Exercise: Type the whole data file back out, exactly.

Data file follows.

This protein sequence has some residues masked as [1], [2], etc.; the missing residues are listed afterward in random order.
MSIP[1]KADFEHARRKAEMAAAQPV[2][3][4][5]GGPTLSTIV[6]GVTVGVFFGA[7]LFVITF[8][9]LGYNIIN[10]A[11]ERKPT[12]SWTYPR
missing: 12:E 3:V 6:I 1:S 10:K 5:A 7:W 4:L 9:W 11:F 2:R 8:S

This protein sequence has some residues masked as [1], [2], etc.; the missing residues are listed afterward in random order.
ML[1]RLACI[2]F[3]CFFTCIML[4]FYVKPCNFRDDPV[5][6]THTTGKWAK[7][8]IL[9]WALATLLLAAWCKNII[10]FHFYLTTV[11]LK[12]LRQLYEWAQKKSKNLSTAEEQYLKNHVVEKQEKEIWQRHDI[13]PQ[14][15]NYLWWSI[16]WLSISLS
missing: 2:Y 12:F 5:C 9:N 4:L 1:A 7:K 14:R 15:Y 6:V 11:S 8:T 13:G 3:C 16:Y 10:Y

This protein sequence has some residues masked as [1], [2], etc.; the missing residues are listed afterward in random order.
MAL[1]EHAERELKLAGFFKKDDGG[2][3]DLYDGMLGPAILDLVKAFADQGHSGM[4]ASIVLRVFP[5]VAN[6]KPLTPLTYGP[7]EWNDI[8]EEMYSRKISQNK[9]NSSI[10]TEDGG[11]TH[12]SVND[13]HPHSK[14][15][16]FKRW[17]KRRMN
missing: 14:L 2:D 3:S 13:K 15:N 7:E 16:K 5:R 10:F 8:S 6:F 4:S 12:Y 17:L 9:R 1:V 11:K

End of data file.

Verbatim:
This protein sequence has some residues masked as [1], [2], etc.; the missing residues are listed afterward in random order.
MSIP[1]KADFEHARRKAEMAAAQPV[2][3][4][5]GGPTLSTIV[6]GVTVGVFFGA[7]LFVITF[8][9]LGYNIIN[10]A[11]ERKPT[12]SWTYPR
missing: 12:E 3:V 6:I 1:S 10:K 5:A 7:W 4:L 9:W 11:F 2:R 8:S

This protein sequence has some residues masked as [1], [2], etc.; the missing residues are listed afterward in random order.
ML[1]RLACI[2]F[3]CFFTCIML[4]FYVKPCNFRDDPV[5][6]THTTGKWAK[7][8]IL[9]WALATLLLAAWCKNII[10]FHFYLTTV[11]LK[12]LRQLYEWAQKKSKNLSTAEEQYLKNHVVEKQEKEIWQRHDI[13]PQ[14][15]NYLWWSI[16]WLSISLS
missing: 2:Y 12:F 5:C 9:N 4:L 1:A 7:K 14:R 15:Y 6:V 11:S 8:T 13:G 3:C 16:Y 10:Y

This protein sequence has some residues masked as [1], [2], etc.; the missing residues are listed afterward in random order.
MAL[1]EHAERELKLAGFFKKDDGG[2][3]DLYDGMLGPAILDLVKAFADQGHSGM[4]ASIVLRVFP[5]VAN[6]KPLTPLTYGP[7]EWNDI[8]EEMYSRKISQNK[9]NSSI[10]TEDGG[11]TH[12]SVND[13]HPHSK[14][15][16]FKRW[17]KRRMN
missing: 14:L 2:D 3:S 13:K 15:N 7:E 16:K 5:R 10:F 8:S 6:F 4:S 12:Y 17:L 9:R 1:V 11:K